MW: In retrospect, do you still think that choosing D.C., rather than, say New York or Chicago, was the best choice for you?

WILKINS: Absolutely. I’m very much one who lives in the moment. I don’t live in regret. I have no regrets. The decisions I make for myself I feel are the best decisions I can make at the time.

I can honestly say that once I uprooted myself and officially moved to Washington, there was a period early on when I questioned whether or not I should pack back up and move on. [Laughs.] But that gave me the drive, the internal push to say, “Okay, if you’re desiring certain things, make them happen.” So, with that attitude and that energy in me, presenting the option to pick up and move or start developing something, I chose to start developing something. In the end it really gave me the opportunity that I always wanted and dreamed of having for myself, and that was to be able to focus on my work, develop my craft, build a body of work and eventually establish a company.

Helanius Wilkins
Helanius Wilkins

MW: With all that you’ve built since you’ve arrived, not only founding EDGEWORKS but working with other dance companies and teaching, what’s a typical week like for you?

WILKINS: I don’t know if I have a “typical” week. What I can tell you is that every week, generally, is loaded with activity. Sometimes it can be quite exhausting. I’m very much a workaholic. I move about quite a bit.

But on the other end of that — it feels weird what I’m about to say because I just had this conversation with my company during rehearsal — when I look at the greater scope of what I’m doing, I’m living my dream. I feel very fortunate and very blessed to have been a young individual who was able to recognize his calling and spend my life putting everything in place to do what I do today.

Down the road, what I’m interested in doing is just further grounding what I do and just pulling everything together, more tightly together, under one umbrella versus being out as much and interacting with different organizations, although that is another interest of mine. But I feel that the shape of my relationships with other organizations could be crafted differently. Because something that is also important to me is collaboration. I think in today’s time, collaborating holds the key to survival, to existing, to re-energizing the arts.

MW: All arts, or dance in particular?

WILKINS: All arts. It’s coming back to having a dialogue. It’s coming back to establishing relationships that everyone who’s involved could benefit from.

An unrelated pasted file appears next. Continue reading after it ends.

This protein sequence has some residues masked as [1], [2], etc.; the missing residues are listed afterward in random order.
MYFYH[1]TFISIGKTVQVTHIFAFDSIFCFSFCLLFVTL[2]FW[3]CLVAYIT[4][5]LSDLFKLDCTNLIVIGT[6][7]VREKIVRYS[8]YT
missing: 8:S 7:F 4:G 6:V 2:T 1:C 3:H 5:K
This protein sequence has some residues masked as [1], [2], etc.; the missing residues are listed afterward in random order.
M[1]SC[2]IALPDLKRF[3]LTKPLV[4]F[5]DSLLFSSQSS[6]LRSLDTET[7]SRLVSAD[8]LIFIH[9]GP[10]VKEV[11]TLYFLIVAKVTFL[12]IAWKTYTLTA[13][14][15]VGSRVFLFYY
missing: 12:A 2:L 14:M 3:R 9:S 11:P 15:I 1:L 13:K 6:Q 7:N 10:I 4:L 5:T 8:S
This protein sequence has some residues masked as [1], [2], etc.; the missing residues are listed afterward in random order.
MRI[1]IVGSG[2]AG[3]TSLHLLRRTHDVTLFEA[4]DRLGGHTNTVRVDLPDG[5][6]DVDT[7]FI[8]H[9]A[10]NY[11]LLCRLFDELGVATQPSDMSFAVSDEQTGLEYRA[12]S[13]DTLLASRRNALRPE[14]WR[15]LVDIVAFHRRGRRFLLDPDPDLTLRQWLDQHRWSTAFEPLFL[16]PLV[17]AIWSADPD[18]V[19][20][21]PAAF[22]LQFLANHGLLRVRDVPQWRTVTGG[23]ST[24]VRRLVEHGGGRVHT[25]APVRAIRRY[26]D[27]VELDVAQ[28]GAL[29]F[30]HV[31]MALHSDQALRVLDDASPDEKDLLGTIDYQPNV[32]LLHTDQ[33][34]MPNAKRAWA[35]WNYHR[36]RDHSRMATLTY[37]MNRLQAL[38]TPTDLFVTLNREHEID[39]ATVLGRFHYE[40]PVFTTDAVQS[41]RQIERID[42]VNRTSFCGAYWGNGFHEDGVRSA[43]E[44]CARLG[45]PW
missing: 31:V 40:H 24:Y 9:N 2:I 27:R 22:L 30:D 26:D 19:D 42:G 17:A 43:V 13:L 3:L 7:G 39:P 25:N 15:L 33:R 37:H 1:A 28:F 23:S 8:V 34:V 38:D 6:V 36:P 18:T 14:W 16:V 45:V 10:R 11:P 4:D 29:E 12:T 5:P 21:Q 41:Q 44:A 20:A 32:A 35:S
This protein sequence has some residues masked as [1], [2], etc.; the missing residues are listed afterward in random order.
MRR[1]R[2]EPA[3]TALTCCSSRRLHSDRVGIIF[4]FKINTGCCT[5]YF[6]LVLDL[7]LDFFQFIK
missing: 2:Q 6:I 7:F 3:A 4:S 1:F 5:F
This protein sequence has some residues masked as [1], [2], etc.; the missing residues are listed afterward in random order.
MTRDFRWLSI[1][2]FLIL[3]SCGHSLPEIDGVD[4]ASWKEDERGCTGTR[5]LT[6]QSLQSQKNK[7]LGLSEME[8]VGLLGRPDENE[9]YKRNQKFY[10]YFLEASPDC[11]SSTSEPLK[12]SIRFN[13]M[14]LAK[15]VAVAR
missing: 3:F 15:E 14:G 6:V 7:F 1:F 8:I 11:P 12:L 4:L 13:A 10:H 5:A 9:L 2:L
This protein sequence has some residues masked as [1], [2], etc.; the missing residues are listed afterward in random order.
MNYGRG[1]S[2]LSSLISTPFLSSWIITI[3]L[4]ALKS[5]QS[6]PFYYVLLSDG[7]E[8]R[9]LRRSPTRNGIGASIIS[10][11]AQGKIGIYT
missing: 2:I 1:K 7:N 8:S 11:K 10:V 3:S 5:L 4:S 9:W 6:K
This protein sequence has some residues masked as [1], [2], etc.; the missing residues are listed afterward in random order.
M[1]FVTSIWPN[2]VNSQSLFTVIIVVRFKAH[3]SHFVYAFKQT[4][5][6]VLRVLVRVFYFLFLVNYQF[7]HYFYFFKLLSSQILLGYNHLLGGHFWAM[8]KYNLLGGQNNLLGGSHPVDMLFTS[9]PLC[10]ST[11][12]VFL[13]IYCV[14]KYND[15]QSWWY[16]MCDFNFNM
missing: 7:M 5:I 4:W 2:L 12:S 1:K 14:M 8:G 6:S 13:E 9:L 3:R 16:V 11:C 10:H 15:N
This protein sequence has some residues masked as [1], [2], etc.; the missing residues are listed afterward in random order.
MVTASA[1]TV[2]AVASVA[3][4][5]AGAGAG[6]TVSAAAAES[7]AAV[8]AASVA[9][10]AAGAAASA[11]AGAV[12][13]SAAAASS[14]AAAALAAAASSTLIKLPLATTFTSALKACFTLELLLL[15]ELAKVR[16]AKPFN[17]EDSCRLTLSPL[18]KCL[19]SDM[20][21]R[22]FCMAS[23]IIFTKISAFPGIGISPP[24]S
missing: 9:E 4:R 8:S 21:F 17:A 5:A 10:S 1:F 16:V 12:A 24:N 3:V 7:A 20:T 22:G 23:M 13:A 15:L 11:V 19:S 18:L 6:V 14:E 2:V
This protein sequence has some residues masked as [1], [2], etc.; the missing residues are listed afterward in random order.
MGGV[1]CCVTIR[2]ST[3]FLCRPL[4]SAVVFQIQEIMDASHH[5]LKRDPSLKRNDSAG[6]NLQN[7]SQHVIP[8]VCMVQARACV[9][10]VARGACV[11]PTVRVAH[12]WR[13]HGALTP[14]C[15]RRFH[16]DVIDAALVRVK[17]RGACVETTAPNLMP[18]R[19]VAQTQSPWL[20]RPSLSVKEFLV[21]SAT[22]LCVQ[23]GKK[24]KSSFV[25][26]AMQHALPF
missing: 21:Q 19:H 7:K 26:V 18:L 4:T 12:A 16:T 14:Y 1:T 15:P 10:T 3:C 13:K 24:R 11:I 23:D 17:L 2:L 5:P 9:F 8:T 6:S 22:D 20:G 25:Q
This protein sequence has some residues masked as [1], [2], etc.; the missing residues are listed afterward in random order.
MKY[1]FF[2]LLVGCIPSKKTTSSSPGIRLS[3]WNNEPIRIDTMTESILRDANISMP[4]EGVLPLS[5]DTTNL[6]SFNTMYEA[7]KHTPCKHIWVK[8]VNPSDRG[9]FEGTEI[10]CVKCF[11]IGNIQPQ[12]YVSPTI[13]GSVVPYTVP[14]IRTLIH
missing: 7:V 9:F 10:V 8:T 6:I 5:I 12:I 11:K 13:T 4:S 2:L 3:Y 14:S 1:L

I will say, I often feel that dance — contemporary dance or modern dance — is perceived as the thing that is hard to understand, not as tangible, and therefore harder to gain funding for, harder to build audiences for. Ballet has a different kind of access to people because of its history, its forms. There are three styles of ballet. You know what you’re going to get in a ballet class. You know what you’re typically going to get at a ballet performance. But in the contemporary world, it’s one person’s vision, translated and fused with all of their personal experiences and what they bring to the table. So you don’t necessarily know one company from the next, one artist from the next. It could be like day and night.

MW: More narrowly, how much teaching do you do?

WILKINS: I have four standard classes I teach on an ongoing basis. The greater part of my teaching happens in the way of “guest artist,” residencies, teaching master classes.

There are professionals who are in the classes. Definitely there are people who love dance, who have taken it in the course of their lives and are rediscovering it, finding it as adults. There are others who are in training, semi-professional dancers who are getting deeper into their craft in the hope of dancing professionally. It’s very mixed, very diverse.

MW: What about your childhood? When did you start connecting with your body?

WILKINS: I don’t know if I can pinpoint an exact age, because for me, I feel like it’s all I’ve known. There’s something in that rooted to my personality. Most people think I’m extroverted. I’m actually introverted. During my childhood, I was very shy. I hear many stories from my family, still, to this very day, of how I would express myself. It was always through movement, not through talking.

At some point in that journey, what ultimately happened was that I saw a PBS special on Alvin Ailey and Mr. Ailey saying, “Hi, I’m Alvin Ailey and I’m a choreographer.” That was the physical moment for me.

Prior to that, I was always very physical, always very expressive in my body. That was the place I felt most confident expressing myself. How I transformed and built from that point is that I was a jock — a complete jock. I ran track, I played basketball, I did it all. I studied the martial arts. All of those things are very much a part of who I am today, because they inform the work that I do. It feels like it was a form of cross-training for what I do. My work is often very athletic, extremely physical. I’m often interested in speed, how through speed you can still give some window into emotion and feeling and human connectivity. I’m fascinated by the idea of defying gravity.

MW: Boys are certainly encouraged to be jocks, but dancing can be a trickier prospect. Were you dancing while you were growing up in Lafayette, La.?

WILKINS: I started training toward the end of high school. There is a big difference between the South and the North. [Laughs.] There is a more conservative view of things, typically, in the South; and more diversity, a greater sense of merging in the North, I feel. On the other hand, Louisiana is no different than any other place.

In general, dance has carried the stereotype, has often been viewed as a field for women only. That is one of the things that brings me to dance, to really shatter those stereotypes and show that dance is actually a place — a real place — and a vehicle for men to be able to express themselves. It’s where they can be powerful and strong, and yet be vulnerable at the same time. Dance is like any other sport — if not better than, because you have to do so much more, in terms of your body.

MW: Going back to stereotypes, EDGEWORKS is dedicated to smashing some. Give me an example.

WILKINS: The biggest one being that dance is solely a field for women, where the job of the male dancer is to make the woman look pretty. That’s a big one.